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Weiss v. Dartmouth College

United States District Court, D. New Hampshire

October 17, 2014

Lys Ann Weiss,
v.
Dartmouth College.

ORDER Opinion No. 2014 DNH 221.

LANDYA McCAFFERTY, District Judge.

The Plaintiff, Lys Ann Weiss, was - and remains - employed by the Defendant, Dartmouth College. In this lawsuit, Ms. Weiss alleges that she was the victim of unlawful discrimination and harassment on the basis of her age and gender, and that her superiors retaliated against her for voicing her concerns. Now, Dartmouth has filed a motion for summary judgment which, for the reasons that follow, is GRANTED.

Factual Background[1]

Ms. Weiss was hired in 2009 (at the age of 56) as the Managing Editor of the publishing department at Dartmouth, which operates under the trade name University Press of New England ("UPNE"). Compl. ¶ 4. As Managing Editor, Ms. Weiss was principally responsible for ensuring that UPNE publications were thoroughly checked for errors, that UPNE had all of the necessary legal permissions to publish its materials, and that all indexes and manuscripts were prepared accurately and in a timely fashion. Dartmouth's Mem. in Supp. of Mot. for Summ. J. ("Dartmouth's Mem.") 2, Document No. 12-1.

Ms. Weiss reported directly to Eric Brooks, the Assistant Director of Design and Production. Compl. ¶ 5. Mr. Brooks, in turn, reported to Michael Burton, the Press Director. Id . Another employee, Phyllis Deutsch, was UPNE's Editor-in-Chief and also reported to Mr. Burton, making her a peer of Mr. Brooks. Id.

The allegations in this case largely involve the purported favoritism of young, female employees by Mr. Brooks, and the refusal by Ms. Deutsch and Mr. Burton to remedy the situation. The complaint alleges many examples of this favoritism:

• At a meeting in April 2011, Mr. Brooks so "lavishly praised" the work of a young, female production assistant that meeting attendees were made to feel "uncomfortable." Id . ¶ 9. Mr. Brooks later expressed his "personal devastation" when this same production assistant announced her impending departure from UPNE. Id.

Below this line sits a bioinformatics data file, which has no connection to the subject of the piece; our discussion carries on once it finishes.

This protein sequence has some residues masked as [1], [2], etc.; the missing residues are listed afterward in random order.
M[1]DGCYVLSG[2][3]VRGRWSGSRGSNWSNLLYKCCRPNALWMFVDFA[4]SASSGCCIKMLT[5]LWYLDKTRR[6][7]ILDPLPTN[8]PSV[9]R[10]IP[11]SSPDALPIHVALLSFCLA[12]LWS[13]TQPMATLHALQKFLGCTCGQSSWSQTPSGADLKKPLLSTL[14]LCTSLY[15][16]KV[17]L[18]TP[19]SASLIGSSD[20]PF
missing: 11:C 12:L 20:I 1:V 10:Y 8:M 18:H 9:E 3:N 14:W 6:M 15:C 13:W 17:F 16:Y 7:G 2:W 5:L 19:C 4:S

• At another meeting attended by the same young, female production assistant, Mr. Brooks admonished Ms. Weiss and another attendee to "keep quiet" because the young production assistant "want[ed] to say something." Id . ¶ 10.
• Mr. Brooks "spent a considerable amount of time" with another young, female assistant. Id . ¶ 11.
• In July 2011, Ms. Weiss asked Mr. Brooks if a young, female production assistant could mail an envelope, but Mr. Brooks said that Ms. Weiss should mail it herself because the young production assistant's time was "more valuable." Id . ¶ 14.
• In March 2012, Mr. Brooks informed Ms. Weiss "testily" that a young, female designer would be allowed to temporarily store page proofs in her office, a departure from standard office procedure. Id . ¶ 19.
• In April 2012, Mr. Brooks defended the work of a young, female production assistant when confronted by Ms. Weiss with perceived shortcomings in the work. Id . ¶ 23.
• At approximately the same time, Mr. Brooks told Ms. Weiss to "butt out" when Ms. Weiss came to him with concerns about email correspondence between a young, female designer and a freelance editor. Id . ¶ 24.
• At a meeting in July 2012, Mr. Brooks "doted on [a young, female production assistant's] recent experience at volleyball camp." Id . ¶ 31.
• Mr. Brooks allegedly held doors for other employees, but not for Ms. Weiss. Dartmouth's Mem. 4.

The complaint alleges that Ms. Weiss initially brought her concerns regarding the perceived favoritism to the attention of Ms. Deutsch, who indicated that she had observed the behavior herself, and who promised that she would address the situation with Mr. Burton. Compl. ¶ 12. Separately, Ms. Weiss raised the issue directly with Mr. Burton at a meeting in May 2011; Mr. Burton allegedly indicated that the favoritism was already on a list of issues to discuss with Mr. Brooks.[2] Id . ¶ 13.

Prior to the first of these events, Mr. Brooks had expressed concern to Ms. Weiss regarding her unsatisfactory attendance and failure to meet deadlines. In November 2010, Mr. Brooks wrote an email to Ms. Weiss, stating "I'm just starting to get a little bit concerned about people in the department not being here by 9:00 at the latest on a more consistent basis and wanted to share my general expectations with you." See Exh. H to Aff. of Eric Brooks, Document No. 12-16. Then, in May 2011, Ms. Weiss received an annual review that noted that "[w]hereas, in general, [Ms. Weiss] and her staff have done a very good job adhering to schedules, there have been a few spells and a few ...


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